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EPIC Alert 20.05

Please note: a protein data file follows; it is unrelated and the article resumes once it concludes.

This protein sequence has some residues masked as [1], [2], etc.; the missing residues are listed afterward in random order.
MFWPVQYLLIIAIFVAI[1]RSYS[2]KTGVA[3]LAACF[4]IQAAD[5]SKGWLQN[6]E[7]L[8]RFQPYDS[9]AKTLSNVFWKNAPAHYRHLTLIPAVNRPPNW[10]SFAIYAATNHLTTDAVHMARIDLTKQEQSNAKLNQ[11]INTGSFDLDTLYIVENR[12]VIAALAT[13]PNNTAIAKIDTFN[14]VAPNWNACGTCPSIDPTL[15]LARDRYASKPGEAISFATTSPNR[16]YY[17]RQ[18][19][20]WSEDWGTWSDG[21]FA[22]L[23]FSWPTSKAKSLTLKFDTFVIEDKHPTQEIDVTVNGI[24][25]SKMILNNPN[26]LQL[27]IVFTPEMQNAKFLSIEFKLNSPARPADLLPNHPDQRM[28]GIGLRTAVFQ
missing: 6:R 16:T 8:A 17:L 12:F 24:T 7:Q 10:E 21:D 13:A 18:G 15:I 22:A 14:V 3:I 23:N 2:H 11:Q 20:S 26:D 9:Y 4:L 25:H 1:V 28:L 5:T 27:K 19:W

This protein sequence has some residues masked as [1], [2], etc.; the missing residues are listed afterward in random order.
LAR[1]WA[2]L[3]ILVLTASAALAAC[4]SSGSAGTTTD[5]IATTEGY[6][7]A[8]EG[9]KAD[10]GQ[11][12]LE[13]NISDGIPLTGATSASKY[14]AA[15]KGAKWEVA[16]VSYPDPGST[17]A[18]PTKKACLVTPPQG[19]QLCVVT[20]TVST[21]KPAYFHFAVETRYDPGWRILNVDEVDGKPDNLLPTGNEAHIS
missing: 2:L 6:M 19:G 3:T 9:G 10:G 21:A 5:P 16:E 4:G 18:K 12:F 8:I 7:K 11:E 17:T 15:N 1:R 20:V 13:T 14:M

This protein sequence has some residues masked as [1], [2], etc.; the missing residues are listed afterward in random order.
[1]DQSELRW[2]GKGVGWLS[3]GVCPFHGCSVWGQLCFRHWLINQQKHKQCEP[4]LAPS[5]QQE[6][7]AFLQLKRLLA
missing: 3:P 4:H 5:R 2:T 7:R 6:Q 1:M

======================================================================= E P I C A l e r t ======================================================================= Volume 20.05 March 15, 2013 ----------------------------------------------------------------------- Published by the Electronic Privacy Information Center (EPIC) Washington, D.C. "Defend Privacy. Support EPIC." =========================================================================== Table of Contents =========================================================================== [1] States Fine Google for Street View Privacy Violations [2] EPIC Mounts Petition after FOIA Documents Reveal Drone Spy-Tech [3] EPIC Prevails in Two FOIA Cases, Obtains More Data on Body Scanners [4] EPIC Prevails in Social Media Monitoring FOIA Suit [5] EPIC Testifies Before Maryland Legislature on Location Privacy [6] News in Brief [7] EPIC in the News [8] Book Review: 'Trust Me, I'm Lying' [9] Upcoming Conferences and Events TAKE ACTION: Sign EPIC's Petition to Suspend CBP's Drone Program! - SIGN the Petition: - READ the FAA Announcement: - LEARN about Drones: - SUPPORT EPIC: ======================================================================== [1] States Fine Google for Street View Privacy Violations ======================================================================== Attorneys General for 38 states and the District of Columbia have reached a $7 million settlement with Google over consumer protection and privacy claims stemming from Google's unauthorized collection of personal data via the company's Street View vehicles. According to the "Assurance of Voluntary Compliance" settlement, as Google Street View mapping vehicles roamed US streets between 2008 and 2010, they also accessed unsecured wireless networks within their range "for use in offering 'location aware' or geolocation services." In the process they collected unauthorized "payload data" from the wireless networks of residential and business Internet users, including "URLs of requested Web pages, partial or complete email communications, or any other information, including any confidential or private information being transmitted to or from the network user." The payload data, which remained "unparsed" and in "binary, machine- readable form" and "was not and will not be used in any product or service" was not discovered until 2010, after which Google "terminated" the data collection, "segregated" the existing data, and "disabled the [data collection] equipment and software" on Street View vehicles. However, the data itself was never destroyed. As a result of previous settlements with the Federal Trade Commission, Google is already required to implement a comprehensive privacy program. Now, in addition to the $7 million fine, Google must add further provisions to the company's existing privacy regime, including implementing a privacy training and development program; deleting all unlawfully acquired data; submitting biennial reports to the Attorneys General; and educating consumers about wireless network security via a YouTube video, blog posts, half-page newspaper ads, and running "daily online ads promoting the how-to video for at least two years from the data the campaign begins." However, the settlement only disposes of civil claims against Google; it does not release the company from any potential criminal liability for violating state wiretap laws. In 2010, EPIC urged the Federal Communication Commission to investigate the Google Street View program after it became clear that Google had intercepted the private communications of millions of US wireless network users. Google already has acknowledged that it may have intercepted URLs of requested web pages and the content of email messages sent over these networks. Countries in the EU and elsewhere, including Hong Kong and South Korea, have previously sued Google for violation of national law. EPIC also has pursued FOIA requests about Street View from the FCC and the Department of Justice. Federal wiretap claims over Street View are still pending in federal court. CT AG's Office: Announcement of Street View Settlement (Mar. 12, 2013) CT AG's Office: Street View Settlement Agreement (Mar. 12, 2013) EPIC: Letter to FCC re: Google Street View (May 21, 2010) EPIC: FCC Street View Investigation FOIA Documents (Apr. 13, 2012) EPIC: DOJ Google Street View FOIA Documents (Apr. 27, 2012) EPIC: Google Street View ======================================================================== [2] EPIC Mounts Petition after FOIA Documents Reveal Drone Spy-Tech ======================================================================== EPIC has launched a petition to suspend US government drone surveillance programs after obtaining new records under the Freedom of Information Act indicating that the US Bureau of Customs and Border Protection is operating drones in US airspace capable of intercepting electronic communications. The records also suggest that the ten Predator B drones operated by the agency have the capacity to recognize and identify an individual as well as detect specific substances on the ground. The agency did not provide any responsive records to EPIC's request for documentation of any limitations on drone image capture, storage, or copying. The approximately 700 pages of documents CPB provided in response to EPIC's FOIA request include performance specifications, contracts, and statements of work. These records also raise questions about CPB's compliance with federal privacy laws and the scope of domestic surveillance. EPIC's current domestic drones petition ( was precipitated by specific documents ascertaining that Predator B drones operated by Customs and Border Protection along the border region can watch more than two-thirds of the US population, and that the agency allows federal, state, and local law entities to utilize their drones for operations unrelated to the agency's mission. Under federal law, the agency is required to respond to public petitions. Petitioners must sign on by March 18. In 2012, EPIC petitioned the Federal Aviation Administration to conduct a Notice and Comment Rulemaking on the impact of civilian and government use of drones. Specifically, EPIC urged the agency to address drones' impact on privacy and civil liberties. The FAA responded with a recent announcement that it will begin public rulemaking on such a privacy impact. The agency's chief counsel, in a letter to EPIC President Marc Rotenberg, recognized that drones "raise privacy concerns" and highlighted the agency's intention to address these issues "through engagement and collaboration with the public." EPIC has testified before Congress twice in 2012 about domestic drone use, submitted comments to the FAA, and held a symposium on drones and domestic surveillance. EPIC: Domestic Drone Petition EPIC: FAA Petition on US Drones (Feb. 24, 2012) FAA: Announcement on Drone Rulemaking (Feb. 14, 2013) FAA: Letter to EPIC re: Drones (Feb. 14, 2013) EPIC: Congressional Testimony on Drones (Jul. 19, 2012) EPIC: Symposium on Drones and Domestic Surveillance (Jan. 15, 2013) EPIC: Domestic Unmanned Aerial Vehicles (UAVs) and Drones ========================================================================= [3] EPIC Prevails in Two FOIA Cases, Obtains More Data on Body Scanners ========================================================================= A federal judge has granted EPIC victories in two Freedom of Information Act cases involving the controversial airport backscatter machines. Washington, DC District Court Judge Royce Lamberth held March 13 that the Department of Homeland Security must turn over two safety reports on backscatter machine radiation output, as well as a set of PowerPoint slides about Automated Target Recognition software. The agency previously claimed it was not required to release the documents to EPIC. The Transportation Safety Administration, a component of DHS, has used full-body scanners in airports since 2005. In 2010, they became the primary method for screening passengers. In response to passenger privacy concerns, DHS began to test automatic screening, or ATR, software that would eliminate the need for airport security agents to look at the naked body scans. As a result of this testing, EPIC pursued two FOIA requests that sought details about the body-scanner program, including documents describing the machines' functionality, the Automated Target Recognition software, training manuals given to TSA employees, and contracts with the manufacturer. EPIC received an initial set of documents from DHS in February 2013, but many of the records were heavily redacted. One of these redacted documents was a substantial PowerPoint presentation "prepared by TSA's Office of Security Technology (OST) and presented in a briefing to the House Appropriations Committee in connection with future funding" for the ATR software. Because the document also had been presented to Congress, Judge Lamberth ruled that it was not eligible for redaction and had to be disclosed. The second document is a 2006 report authored by a government official evaluating the radiation safety of a body- scanning machine called the "Dual Smart Check." Judge Lamberth ruled that this document was not eligible for redaction either, and ordered disclosure. EPIC has pursued several related Freedom of Information Act cases as a challenge to the deployment of body scanners. In 2011, the DC Circuit of Appeals ruled in the case EPIC v. DHS that the agency must take public comments on the decision to deploy body scanners for primary screening. EPIC's petition to the court stressed that the scanner program violated the Administrative Procedures Act, the Privacy Act, the Religious Freedom Restoration Act, the Video Voyeurism Prevention Act, and the Fourth Amendment. Since that lawsuit, the TSA has ceased buying the "Whole Body Imaging" backscatter devices and is actively replacing them with millimeter wave scanners, a less intrusive but also controversial scanning technology. DC District Ct.: Decision in EPIC v. DHS (Scanners) (Mar. 7, 2013) DC District Ct.: Decision in EPIC v. DHS (PowerPoint) (Mar. 7, 2013) EPIC: Initial Documents from DHS re: Body Scanners (Feb. 11, 2013) EPIC: EPIC v. DHS: Suspension of Body Scanner Program EPIC: Whole Body Imaging Technology ======================================================================== [4] EPIC Prevails in Social Media Monitoring FOIA Suit ======================================================================== EPIC has obtained a court order and an opinion in a Freedom of Information Act lawsuit against the Department of Homeland Security, requiring that the agency turn over more documents about the monitoring of social and Internet media organizations. Washington, DC District Court Judge John Bates determined that DHS could have separated out more disclosable information from the agency's previously redacted documents, and ordered DHS to disclose these portions of the documents to EPIC. EPIC had obtained several hundred pages of documents in 2012 that revealed DHS monitors the Internet for reports that "reflect adversely" on the agency or the federal government. The documents included contracts and statements of work with General Dynamics for around-the- clock media and social network monitoring and periodic reports to DHS. One of these reports - "Residents Voice Opposition Over Possible Plan to Bring Guantanamo Detainees to Local Prison-Standish MI" - summarized the Standish public's dissent on blogs and social networking cites, and quoted specific commenters. EPIC also obtained a list of very broad search terms used by the agency to monitor social media. The list was divided into subcategories, including "Hazmat & Nuclear," "Health Concern + H1N1," "Domestic Security," "Infrastructure Security," and "Southwest and Border Violence." Among the search terms that DHS flagged were "cloud," "drill, "pork," "relief," "cops," and "subway." As a result of EPIC's findings, Congress held a hearing on "DHS Monitoring of Social Networking and Media: Enhancing Intelligence Gathering and Ensuring Privacy." EPIC testified at the hearing, asking the House Committee on Homeland Security to halt the monitoring program. EPIC asserted that the monitoring was "entirely without legal basis and threaten[ed] important free speech and expression rights," and stressed that "law enforcement agency monitoring of online criticism and dissent chills legitimate criticism of the government, and implicates the First Amendment." EPIC's suggestions to Congress included requiring the immediate and permanent end to DHS' practice of monitoring for dissent; adopting guidelines for greater oversight of the DHS' social network and media monitoring program; and imposing the same oversight requirements on similar social network and media monitoring programs at other agencies. DC District Ct.: Order in EPIC v. DHS (Media Monitoring) (Mar. 3, 2013) EPIC: Complaint in EPIC v. DHS (Media Monitoring) (Dec. 20, 2011) EPIC: Documents on DHS Social Media Monitoring Obtained via FOIA US House: Hearing on DHS Social Media Monitoring (Feb. 16, 2012) EPIC: EPIC v. DHS (Social Media Monitoring) ======================================================================== [5] EPIC Testifies Before Maryland Legislature on Location Privacy ======================================================================== EPIC Appellate Advocacy Counsel Alan Butler testified February 26 before the Maryland House Judiciary Committee in support of Maryland HB 887, a location privacy bill that would establish a search warrant requirement for the collection of private location information. In his testimony, Butler discussed the current state of location tracking and privacy under the state and federal constitutions. "The collection and use of location data implicates constitutional privacy interests as the data necessarily reveals intimate details of user activities, associations, and habits within private spaces such as homes," Butler said. "Recent disclosures by cell phone service providers give a rough estimate of the scale of this surveillance activity, and the numbers are staggering - 1.3 million requests across the country for subscriber information in 2011 alone." The Maryland bill would require a warrant for location tracking and an annual report on electronic surveillance reports, similar to federal wiretap reports. Federal statutes require law enforcement to apply for a search warrant before wiretapping a phone line, provide notification to the surveilled person after the investigation is complete, and give annual reporting statistics to a judicial oversight office. EPIC recently submitted "friend of the court" briefs in State v. Earls and In re United States, both of which center around location privacy. In State v. Earls, the New Jersey Supreme Court will decide whether a warrant is required for police to track a suspect's cell phone location. Butler also argued before the New Jersey Court in favor of a warrant requirement. In re United States, in the 5th Circuit Court of Appeals, concerns Fourth Amendment protections for historic cell site location records. Maryland House of Representatives: HB 887 EPIC: Alan Butler Testimony Before MD House on HB 887 (Feb. 16, 2013) EPIC: "Friend of the Court" Brief in State v. Earls (Dec. 20, 2012) EPIC: In re Historic Cell-Site Location Information EPIC: Locational Privacy ========================================================================= [6] News in Brief ========================================================================= EPIC Sues DHS for Information on 'Internet Kill Switch' EPIC has filed a Freedom of Information Act lawsuit against the Department of Homeland Security, following the agency's failure to produce any documents about so-called "Emergency Wireless Protocols," (otherwise known as Standard Operating Procedure 303 or "SOP 303"). SOP 303 describes the process that DHS would follow in order to execute a communications shutdown in the event of a national crisis. DHS has stated publicly that under SOP 303 an agency component "will function as the focal point for coordinating any actions leading up to and following the termination of private wireless network connections, both within a localized area, such as a tunnel or bridge, and within an entire metropolitan area." In response to EPIC's initial FOIA request, however, DHS wrote that it was "unable to locate or identify any responsive records." EPIC: FOIA Lawsuit against DHS re "SOP 303" (Feb. 27, 2013) DHS: "2006-2007 NSTAC Issue Review" (2007) EPIC: Initial FOIA Request to DHS re: SOP 303 (Jul. 10, 2012) EPIC: Open Government Court Rejects Appeal in Facebook Beacon 'Cy Pres' Case The US Ninth Circuit Court has refused to hear an appeal in a class- action lawsuit over Facebook's Beacon program, which disclosed personal information without user consent. "Cy pres" ("as near as possible") is a legal doctrine that allows courts to allocate funds to protect the interests of individuals in a class action settlement. Courts typically provide cy pres awards that reflect the reason for the litigation and are aligned with the interests of class members. In the Facebook Beacon case, the court originally chose to award the funds to a new foundation created by Facebook, a decision that was subsequently appealed. Six judges dissented from the denial, writing, "The majority in this case creates a significant loophole in our case law that will confuse litigants and judges, while endorsing cy pres settlements that in no way benefit class members." EPIC previously highlighted the dangers of improper cy pres distributions in settlements with Facebook and Google. Ninth Circuit Court: Decision in Facebook Beacon Suit (Feb. 26, 2013) EPIC: Fraley v. Facebook EPIC: Lane v. Facebook EPIC: In re: Google Buzz ======================================================================= [7] EPIC in the News ======================================================================= "Drone Industry: Privacy 'Distractions' Could Have Major Economic Impacts." US News & World Report, Mar. 13, 2013. privacy-distractions-could-have-major-economic-impacts "On new technological front, Rockville seeks to balance information with privacy." Maryland Gazette.Net, Mar. 13, 2013. technological-front-rockville-seeks-to-balance-information& template=gazette "Lawsuit charges Ed Department with violating student privacy rights." The Washington Post, Mar. 13, 2013. lawsuit-charges-ed-department-with-violating-student-privacy-rights/ "Google Concedes That Drive-By Prying Violated Privacy." The New York Times, Mar. 11, 2013. street-view-privacy-breach.html?_r=1& "Facebook 'Likes' reveal more about you than you think." USA Today, Mar. 11, 2013. likes-predictions-privacy/1975777/ "Harvard's Search for E-Mail Leak Raises Campus Ire." Bloomberg BusinessWeek, Mar. 11, 2013. e-mail-leak-on-scandal-raises-campus-ire "Judge: DHS must release scanner radiation reports." Salon, Mar. 7, 2013. radiation_reports/ "Petition demands an end to drone surveillance." BoingBoing, Mar. 6, 2013. Editorial: "States can stop drone abuse before it occurs." The Washington Examiner, Mar. 5, 2013. drone-abuse-before-it-occurs/article/2523223 "Postal Service 'welcome kit' raises questions; White House now cites Privacy Act." The Washington Times, Mar. 4, 2013. welcome-kit-raises-questions/ "DHS Considers Eavesdropping Tech for Spy Drones on Border." Slate, Mar. 1, 2013. drones_may_be_next_for_border_surveillance_efforts_in_texas.html "Border Patrol Drones May Get Wiretapping, Human Identification Capabilities." The Huffington Post, Mar. 1, 2013. n_2792127.html For More EPIC in the News: ======================================================================== [8] Book Review: 'Trust Me, I'm Lying' ======================================================================== "Trust Me, I'm Lying: Confessions of a Media Manipulator," Ryan Holiday Blogs are the digital equivalent of Gilded-Age Yellow Journalism, says Ryan Holiday, and if you read, write, advertise on, or believe much of what you see on them, you are complicit in the degradation of the First Amendment, the death of journalistic honesty, and the corrosion of personal privacy and free thought. Holiday should know: Officially the marketing director of clothing company American Apparel, the 25-year- old self-described "media manipulator" runs a side business specializing in lying to bloggers in order to promote his clients. "Trust Me, I'm Lying" is a speedy, excruciating read through the half- truths and dissumulations perpetually propagating up and down the media food chain: planted anonymous comments that appear on blogs like Gawker and wind up in the print editions of The New York Times; bloggers' provocative corruption of print headlines and press releases to feed the online public's insatiable appetite for controversy, emotionalism, and snark. In the process, data analysts and third-party data brokers plumb your online viewing habits to feed you targeted advertising - which is exactly what the blogs and their sponsors want. It's all about the click-through, says Holiday. Top blogs - particularly those specializing in celebrity, tech, or political rumors - don't really care about the validity of their subject matter, the truth of their headlines, or the relevance of teaser photographs. If you, the reader, click or share, the blog and thus the advertisers win. According to Holiday, even the biggest companies bait one another: "Facebook hired a high-profile PR agency to execute an anonymous whisper campaign against [Google] through manufactured warnings about privacy. Bloggers of all stripes had been pitched, with the idea of building enough buzz for the grand finale: editorials in the Washington Post, Politico, USA Today, and The Huffington Post . . . Google was stunned senseless by the plot." Nor do the blog sites of otherwise upstanding print or TV news organizations maintain the journalistic standards of their analog parents. Holiday maintains that the 24/7 news cycle has corrupted journalism, press ethics, reader mentality, and even the advertising industry. Bloggers are desperate to be "on" a news story first, and will fact-check later. Advocates call this process "iterative journalism"; Holiday calls it "stupid and dangerous" even as he exploits it. In fact, "Trust Me, I'm Lying" itself has a titillating narrative structure reminiscent of blog posts. Holiday first reveals modern marketers' secrets of winning search engine favorability, more advertising revenue, and general "buzz" - all of which rely on distortion, sentimentality, and over-simplification of issues that normally couldn't be distilled into a 140-character tweet. Then he explains how detrimental these practices are to society as a whole. But Holiday's already set up his readers by laying out the lucrative, power-tripping joys of twisting the truth for dollars and notoriety; it's hard to believe his recent conversion to old-style media ethics. Is there a path out of the feverish, amoral mess we've blogged ourselves into? "I was hoping to be able to go out on a hopeful note," Holiday says, "but I'm not able to do that" - unless we as a society are willing to pull back from our digital world, be critical thinkers, and not to believe everything we read in the passion of the moment. - EC Rosenberg ================================ EPIC Publications: "Litigation Under the Federal Open Government Laws 2010," edited by Harry A. Hammitt, Marc Rotenberg, John A. Verdi, Ginger McCall, and Mark S. Zaid (EPIC 2010). Price: $75 Litigation Under the Federal Open Government Laws is the most comprehensive, authoritative discussion of the federal open access laws. This updated version includes new material regarding President Obama's 2009 memo on Open Government, Attorney General Holder's March 2009 memo on FOIA Guidance, and the new executive order on declassification. The standard reference work includes in-depth analysis of litigation under: the Freedom of Information Act, the Privacy Act, the Federal Advisory Committee Act, and the Government in the Sunshine Act. The fully updated 2010 volume is the 25th edition of the manual that lawyers, journalists and researchers have relied on for more than 25 years. ================================ "Information Privacy Law: Cases and Materials, Second Edition" Daniel J. Solove, Marc Rotenberg, and Paul Schwartz. (Aspen 2005). Price: $98. This clear, comprehensive introduction to the field of information privacy law allows instructors to enliven their teaching of fundamental concepts by addressing both enduring and emerging controversies. The Second Edition addresses numerous rapidly developing areas of privacy law, including: identity theft, government data mining and electronic surveillance law, the Foreign Intelligence Surveillance Act, intelligence sharing, RFID tags, GPS, spyware, web bugs, and more. Information Privacy Law, Second Edition, builds a cohesive foundation for an exciting course in this rapidly evolving area of law. ================================ "Privacy & Human Rights 2006: An International Survey of Privacy Laws and Developments" (EPIC 2007). Price: $75. This annual report by EPIC and Privacy International provides an overview of key privacy topics and reviews the state of privacy in over 75 countries around the world. The report outlines legal protections, new challenges, and important issues and events relating to privacy. Privacy & Human Rights 2006 is the most comprehensive report on privacy and data protection ever published. ================================ "The Public Voice WSIS Sourcebook: Perspectives on the World Summit on the Information Society" (EPIC 2004). Price: $40. This resource promotes a dialogue on the issues, the outcomes, and the process of the World Summit on the Information Society (WSIS). This reference guide provides the official UN documents, regional and issue-oriented perspectives, and recommendations and proposals for future action, as well as a useful list of resources and contacts for individuals and organizations that wish to become more involved in the WSIS process. ================================ "The Privacy Law Sourcebook 2004: United States Law, International Law, and Recent Developments," Marc Rotenberg, editor (EPIC 2005). Price: $40. The Privacy Law Sourcebook, which has been called the "Physician's Desk Reference" of the privacy world, is the leading resource for students, attorneys, researchers, and journalists interested in pursuing privacy law in the United States and around the world. It includes the full texts of major privacy laws and directives such as the Fair Credit Reporting Act, the Privacy Act, and the OECD Privacy Guidelines, as well as an up-to-date section on recent developments. New materials include the APEC Privacy Framework, the Video Voyeurism Prevention Act, and the CAN-SPAM Act. ================================ "Filters and Freedom 2.0: Free Speech Perspectives on Internet Content Controls" (EPIC 2001). Price: $20. A collection of essays, studies, and critiques of Internet content filtering. These papers are instrumental in explaining why filtering threatens free expression. ================================ EPIC publications and other books on privacy, open government, free expression, and constitutional values can be ordered at: EPIC Bookstore ================================ EPIC also publishes EPIC FOIA Notes, which provides brief summaries of interesting documents obtained from government agencies under the Freedom of Information Act. Subscribe to EPIC FOIA Notes at: ======================================================================= [9] Upcoming Conferences and Events ======================================================================= "The Government and Your Personal Information - Balancing Privacy, National Security and the Public Interest." 20 March 2013, Washington, DC. For More Information: DynamicPage.aspx?Site=FCBA&WebCode=EventDetail&evt_key=a773b7b6-8e91- 46c7-9654-237035d7e160. "Online Privacy: Consenting to your Future." 21-22 March 2013, Portomaso, Malta. For More Information: Florida State University ACLU Lecture on Privacy and Government Surveillance. 1 April 2013, Tallahassee, FL. For More Information: florida-state-university-aclu-lecture-on-privacy-and-government- surveillance. EPIC Champion of Freedom Awards Dinner. 3 June 2013, Washington, DC. For More Information: 2013 Health Privacy Summit, 5-6 June 2013, Washington, DC. For More Information: privacy-summit/event-summary-1bfa9be80d364092aeed1a8803377fa8.aspx. 22nd Annual Computers, Freedom, & Privacy Conference. 25-26 June 2013, Washington, DC. For More Information: Contact Chris Calabrese at ======================================================================= Join EPIC on Facebook and Twitter ======================================================================= Join the Electronic Privacy Information Center on Facebook and Twitter: Join us on Twitter for #privchat, Tuesdays, 11:00am ET. Start a discussion on privacy. Let us know your thoughts. Stay up to date with EPIC's events. Support EPIC. ======================================================================= Privacy Policy ======================================================================= The EPIC Alert mailing list is used only to mail the EPIC Alert and to send notices about EPIC activities. We do not sell, rent or share our mailing list. 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For more information, see or write EPIC, 1718 Connecticut Ave. NW, Suite 200, Washington, DC 20009. +1 202 483 1140 (tel), +1 202 483 1248 (fax). ======================================================================= Donate to EPIC ======================================================================= If you'd like to support the work of the Electronic Privacy Information Center, contributions are welcome and fully tax-deductible. Checks should be made out to "EPIC" and sent to 1718 Connecticut Ave. NW, Suite 200, Washington, DC 20009. Or you can contribute online at: Your contributions will help support Freedom of Information Act and First Amendment litigation, strong and effective advocacy for the right of privacy and efforts to oppose government and private-sector infringement on constitutional values. 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